Family Therapy

Rather than exclusively focussing on the individuals, family therapy will instead tend to look more at the problematic patterns that have developed in a couple or family over time.

Just as an individual moves through a series of life stages, so too do couples and families. As they move from one stage to another, they can encounter difficulties because the skills and roles required by the next stage are often quite different from those of the previous stage.

Early in the Relationship

For example, when two people fall in love and decide to marry or move in together, they move from a state of being on their own to sharing their lives. Some people who have been very competent looking after themselves can find themselves partially or completely out of their depth when they are required to live with and relate intimately to another human being. Common issues may include:

  • fear of intimacy
  • sexual difficulties
  • inability to share and communicate their deepest hopes and dreams
  • difficulties with maintaining appropriate boundaries between the couple and their respective parents and siblings
  • significant differences between them in handling such things as finances and the raising of children, often as a result of what they experienced and consequently learnt in their own families of origin
  • emotional baggage carried into the relationship from previous relationships
  • attempting to control or change one another
  • an inability to compromise and find joint solutions together

Any of these difficulties can threaten to derail the couple’s relationship, causing misunderstandings, arguments, and disillusionment. Dysfunctional patterns of relating to each other develop and if not corrected become quite entrenched and very difficult to change. Without insight or help, one or both partners can begin to sadly or even angrily conclude that they have made a terrible mistake and begin to seriously consider separation and/or divorce. A couple and family therapist is skilled at assisting the couple to discover new learnings, behaviours and skills that will enable them to escape the dysfunctional patterns that have bound and imprisoned them so that they may joyfully reconnect with each other.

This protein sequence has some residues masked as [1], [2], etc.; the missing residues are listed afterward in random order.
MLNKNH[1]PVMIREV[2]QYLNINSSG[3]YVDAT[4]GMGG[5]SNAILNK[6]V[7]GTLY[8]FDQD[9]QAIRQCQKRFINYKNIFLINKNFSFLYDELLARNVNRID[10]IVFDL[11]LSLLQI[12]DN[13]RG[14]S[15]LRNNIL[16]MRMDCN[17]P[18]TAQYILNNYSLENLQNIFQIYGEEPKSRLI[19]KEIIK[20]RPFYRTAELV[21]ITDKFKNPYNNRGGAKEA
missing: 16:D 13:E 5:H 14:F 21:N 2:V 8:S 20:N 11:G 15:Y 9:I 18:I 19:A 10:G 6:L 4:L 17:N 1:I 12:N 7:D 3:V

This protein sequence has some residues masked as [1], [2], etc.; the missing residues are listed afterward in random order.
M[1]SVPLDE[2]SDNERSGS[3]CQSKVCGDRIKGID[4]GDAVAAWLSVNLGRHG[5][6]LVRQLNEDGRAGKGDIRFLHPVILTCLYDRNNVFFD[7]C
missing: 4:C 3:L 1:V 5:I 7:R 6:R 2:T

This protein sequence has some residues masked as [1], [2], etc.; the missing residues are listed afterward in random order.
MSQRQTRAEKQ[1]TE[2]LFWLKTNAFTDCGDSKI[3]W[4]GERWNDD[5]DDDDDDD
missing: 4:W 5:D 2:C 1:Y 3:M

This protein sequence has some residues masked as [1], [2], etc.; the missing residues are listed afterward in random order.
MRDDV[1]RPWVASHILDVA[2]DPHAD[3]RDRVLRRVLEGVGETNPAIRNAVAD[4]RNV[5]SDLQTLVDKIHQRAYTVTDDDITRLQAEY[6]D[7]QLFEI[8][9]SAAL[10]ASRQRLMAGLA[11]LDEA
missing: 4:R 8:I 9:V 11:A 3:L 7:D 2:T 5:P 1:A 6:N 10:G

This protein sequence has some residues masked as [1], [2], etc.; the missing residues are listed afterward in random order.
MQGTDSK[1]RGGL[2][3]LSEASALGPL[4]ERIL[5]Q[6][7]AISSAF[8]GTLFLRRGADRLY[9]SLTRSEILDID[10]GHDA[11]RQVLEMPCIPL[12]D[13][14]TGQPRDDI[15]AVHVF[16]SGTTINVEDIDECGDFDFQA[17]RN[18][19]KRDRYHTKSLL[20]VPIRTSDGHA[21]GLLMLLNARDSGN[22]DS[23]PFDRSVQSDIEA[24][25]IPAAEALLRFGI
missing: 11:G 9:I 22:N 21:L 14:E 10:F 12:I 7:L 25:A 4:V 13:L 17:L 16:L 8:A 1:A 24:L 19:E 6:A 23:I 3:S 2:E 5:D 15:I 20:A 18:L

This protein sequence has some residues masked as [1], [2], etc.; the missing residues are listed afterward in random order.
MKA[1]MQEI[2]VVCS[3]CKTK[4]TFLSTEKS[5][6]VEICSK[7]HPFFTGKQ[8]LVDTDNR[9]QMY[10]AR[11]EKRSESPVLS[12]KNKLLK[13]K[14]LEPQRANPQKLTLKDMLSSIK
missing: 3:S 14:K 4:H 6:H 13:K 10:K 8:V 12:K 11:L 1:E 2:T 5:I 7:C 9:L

When Baby Makes Three

A very critical stage in the life of a couple occurs when the first child arrives. As in the move from being on one’s own to becoming a couple, they may very competent and happy as a couple, but can find that the arrival of the first child causes significant challenges and difficulties. They must now assume new roles, that of mother and father. These are much different roles from that of lovers and partners:

  • anxiety levels may increase on becoming a parent, causing stress and subsequent arguments
  • the abrupt loss of freedom that a child brings, can frustrate and lead to feeling imprisoned or overwhelmed by responsibility
  • differences in parenting can arise, causing stress and arguments
  • the father can feel pushed away by his partner’s necessarily very intimate and time consuming focus on the new child, causing him to feel rejected and jealous, and the mother angered by her partner’s desire for intimacy
  • as more children arrive all the above difficulties can magnify and multiply

These are just a few of the predictable problems couples experience with the arrival of a new baby!

Again a family therapist can be very helpful in assisting the couple to deal with the challenges and difficulties that children bring.

Common Stress Points in the Family Life Cycle

All along the family life cycle new challenges present and possible difficulties between the couple as new stages are reached:

  • the arrival of the second child may trigger anxiety and jealousy in the first child
  • children going to school for the first time can be a very anxious transition for parents, the mother in particular may experience significant loss and grief, possibly triggering school phobia in the child
  • the stress and pressures of adolescence impacting on the parents
  • the emptiness and loss of meaning when the last child leaves home and mum and dad for the first time in many years finding themselves having to relate to each other intimately without their children to focus on, can be very threatening
Author: Matthew Ryan, B Psych (Hons), MA (Marriage & Family Therapy).

Matthew Ryan is a couple and family therapist with over 25 years experience in assisting families and couples to work through the predictable crises and difficulties that the various stages of the family life cycle bring.

To book an appointment with Matthew Ryan call  1800 877 924  or book online today!